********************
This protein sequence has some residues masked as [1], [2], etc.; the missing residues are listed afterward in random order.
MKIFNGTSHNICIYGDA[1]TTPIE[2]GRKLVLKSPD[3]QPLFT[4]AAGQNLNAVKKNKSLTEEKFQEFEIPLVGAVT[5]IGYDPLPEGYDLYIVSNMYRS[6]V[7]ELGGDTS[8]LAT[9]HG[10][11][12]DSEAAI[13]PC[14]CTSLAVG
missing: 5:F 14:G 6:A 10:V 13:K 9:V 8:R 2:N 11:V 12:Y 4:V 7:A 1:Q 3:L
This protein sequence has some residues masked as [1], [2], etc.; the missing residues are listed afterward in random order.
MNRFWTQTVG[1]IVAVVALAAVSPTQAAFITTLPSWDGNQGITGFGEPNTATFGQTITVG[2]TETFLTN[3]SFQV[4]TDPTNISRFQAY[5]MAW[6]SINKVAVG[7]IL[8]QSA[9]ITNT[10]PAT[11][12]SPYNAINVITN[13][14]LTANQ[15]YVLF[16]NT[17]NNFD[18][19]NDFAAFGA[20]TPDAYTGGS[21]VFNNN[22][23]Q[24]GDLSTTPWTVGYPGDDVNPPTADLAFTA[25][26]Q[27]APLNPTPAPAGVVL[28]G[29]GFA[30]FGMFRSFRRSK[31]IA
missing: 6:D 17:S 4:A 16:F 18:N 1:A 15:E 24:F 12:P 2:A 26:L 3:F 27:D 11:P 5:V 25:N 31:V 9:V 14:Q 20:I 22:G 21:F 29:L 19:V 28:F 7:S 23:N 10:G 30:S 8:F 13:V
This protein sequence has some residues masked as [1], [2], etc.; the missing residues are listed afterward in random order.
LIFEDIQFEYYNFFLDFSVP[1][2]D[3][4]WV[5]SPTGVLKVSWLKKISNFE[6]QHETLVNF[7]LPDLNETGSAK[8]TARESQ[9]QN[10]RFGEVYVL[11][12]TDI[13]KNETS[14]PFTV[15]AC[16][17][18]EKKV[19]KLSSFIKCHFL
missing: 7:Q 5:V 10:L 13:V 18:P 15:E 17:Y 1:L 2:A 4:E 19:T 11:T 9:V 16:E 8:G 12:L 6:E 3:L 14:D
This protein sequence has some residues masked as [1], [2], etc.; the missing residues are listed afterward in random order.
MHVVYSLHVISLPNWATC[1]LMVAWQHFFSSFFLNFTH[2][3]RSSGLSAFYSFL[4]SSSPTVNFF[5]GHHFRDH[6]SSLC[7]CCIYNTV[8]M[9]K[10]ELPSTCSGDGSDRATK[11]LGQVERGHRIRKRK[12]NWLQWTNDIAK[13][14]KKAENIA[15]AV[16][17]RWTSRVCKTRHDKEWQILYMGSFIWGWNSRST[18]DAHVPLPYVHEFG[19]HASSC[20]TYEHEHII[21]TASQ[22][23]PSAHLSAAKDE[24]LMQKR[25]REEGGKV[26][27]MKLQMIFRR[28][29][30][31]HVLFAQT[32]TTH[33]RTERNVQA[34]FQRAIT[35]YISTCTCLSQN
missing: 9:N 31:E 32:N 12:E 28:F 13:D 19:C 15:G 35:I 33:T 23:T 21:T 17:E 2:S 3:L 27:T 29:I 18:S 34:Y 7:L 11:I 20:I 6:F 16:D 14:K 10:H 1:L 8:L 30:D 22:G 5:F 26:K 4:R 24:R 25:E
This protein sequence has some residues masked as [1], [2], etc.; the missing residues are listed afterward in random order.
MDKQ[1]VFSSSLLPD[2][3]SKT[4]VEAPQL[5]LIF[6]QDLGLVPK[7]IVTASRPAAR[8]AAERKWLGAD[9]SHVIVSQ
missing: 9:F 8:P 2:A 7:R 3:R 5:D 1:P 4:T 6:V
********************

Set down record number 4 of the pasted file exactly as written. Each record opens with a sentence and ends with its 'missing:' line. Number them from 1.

This protein sequence has some residues masked as [1], [2], etc.; the missing residues are listed afterward in random order.
MHVVYSLHVISLPNWATC[1]LMVAWQHFFSSFFLNFTH[2][3]RSSGLSAFYSFL[4]SSSPTVNFF[5]GHHFRDH[6]SSLC[7]CCIYNTV[8]M[9]K[10]ELPSTCSGDGSDRATK[11]LGQVERGHRIRKRK[12]NWLQWTNDIAK[13][14]KKAENIA[15]AV[16][17]RWTSRVCKTRHDKEWQILYMGSFIWGWNSRST[18]DAHVPLPYVHEFG[19]HASSC[20]TYEHEHII[21]TASQ[22][23]PSAHLSAAKDE[24]LMQKR[25]REEGGKV[26][27]MKLQMIFRR[28][29][30][31]HVLFAQT[32]TTH[33]RTERNVQA[34]FQRAIT[35]YISTCTCLSQN
missing: 9:N 31:E 32:N 12:E 28:F 13:D 19:C 15:G 35:I 33:T 23:T 21:T 17:E 2:S 3:L 27:T 29:I 18:S 34:Y 7:L 11:I 20:I 6:F 16:D 14:K 10:H 1:L 8:L 30:D 22:G 5:F 26:K 4:R 24:R 25:E